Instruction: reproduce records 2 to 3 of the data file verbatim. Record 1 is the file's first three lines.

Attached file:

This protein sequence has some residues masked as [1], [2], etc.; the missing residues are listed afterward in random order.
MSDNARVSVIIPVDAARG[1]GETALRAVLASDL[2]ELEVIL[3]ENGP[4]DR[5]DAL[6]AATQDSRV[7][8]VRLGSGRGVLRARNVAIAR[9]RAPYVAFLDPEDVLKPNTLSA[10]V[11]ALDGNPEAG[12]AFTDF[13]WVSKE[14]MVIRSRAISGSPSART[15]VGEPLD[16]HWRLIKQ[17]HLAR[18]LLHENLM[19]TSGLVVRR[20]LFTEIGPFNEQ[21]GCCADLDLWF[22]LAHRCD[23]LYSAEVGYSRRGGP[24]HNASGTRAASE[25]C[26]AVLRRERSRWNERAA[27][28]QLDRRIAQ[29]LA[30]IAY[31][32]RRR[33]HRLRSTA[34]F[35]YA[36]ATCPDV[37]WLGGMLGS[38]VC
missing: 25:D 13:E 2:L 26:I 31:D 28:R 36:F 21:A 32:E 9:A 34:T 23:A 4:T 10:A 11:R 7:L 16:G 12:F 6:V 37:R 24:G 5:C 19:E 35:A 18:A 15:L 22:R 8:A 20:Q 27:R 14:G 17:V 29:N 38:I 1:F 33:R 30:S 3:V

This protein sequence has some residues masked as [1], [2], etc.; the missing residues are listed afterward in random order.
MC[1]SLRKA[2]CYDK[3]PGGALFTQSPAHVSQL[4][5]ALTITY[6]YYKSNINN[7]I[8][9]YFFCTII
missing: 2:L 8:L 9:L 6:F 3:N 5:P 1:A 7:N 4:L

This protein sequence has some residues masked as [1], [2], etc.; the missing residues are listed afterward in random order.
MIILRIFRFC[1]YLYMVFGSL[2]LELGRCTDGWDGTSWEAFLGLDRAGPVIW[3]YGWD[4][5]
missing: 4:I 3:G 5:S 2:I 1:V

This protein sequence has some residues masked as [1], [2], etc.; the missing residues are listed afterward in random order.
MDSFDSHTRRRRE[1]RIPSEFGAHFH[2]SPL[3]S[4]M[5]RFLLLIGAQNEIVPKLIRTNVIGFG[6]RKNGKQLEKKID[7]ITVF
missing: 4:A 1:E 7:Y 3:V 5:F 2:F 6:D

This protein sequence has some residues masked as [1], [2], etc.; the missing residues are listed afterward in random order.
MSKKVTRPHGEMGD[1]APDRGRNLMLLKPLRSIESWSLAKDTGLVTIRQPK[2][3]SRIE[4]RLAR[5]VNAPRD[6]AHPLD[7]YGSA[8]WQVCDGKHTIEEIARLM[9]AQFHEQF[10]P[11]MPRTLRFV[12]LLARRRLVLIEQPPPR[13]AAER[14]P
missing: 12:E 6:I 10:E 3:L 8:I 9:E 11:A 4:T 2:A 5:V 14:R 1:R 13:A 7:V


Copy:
This protein sequence has some residues masked as [1], [2], etc.; the missing residues are listed afterward in random order.
MC[1]SLRKA[2]CYDK[3]PGGALFTQSPAHVSQL[4][5]ALTITY[6]YYKSNINN[7]I[8][9]YFFCTII
missing: 2:L 8:L 9:L 6:F 3:N 5:P 1:A 7:N 4:L

This protein sequence has some residues masked as [1], [2], etc.; the missing residues are listed afterward in random order.
MIILRIFRFC[1]YLYMVFGSL[2]LELGRCTDGWDGTSWEAFLGLDRAGPVIW[3]YGWD[4][5]
missing: 4:I 3:G 5:S 2:I 1:V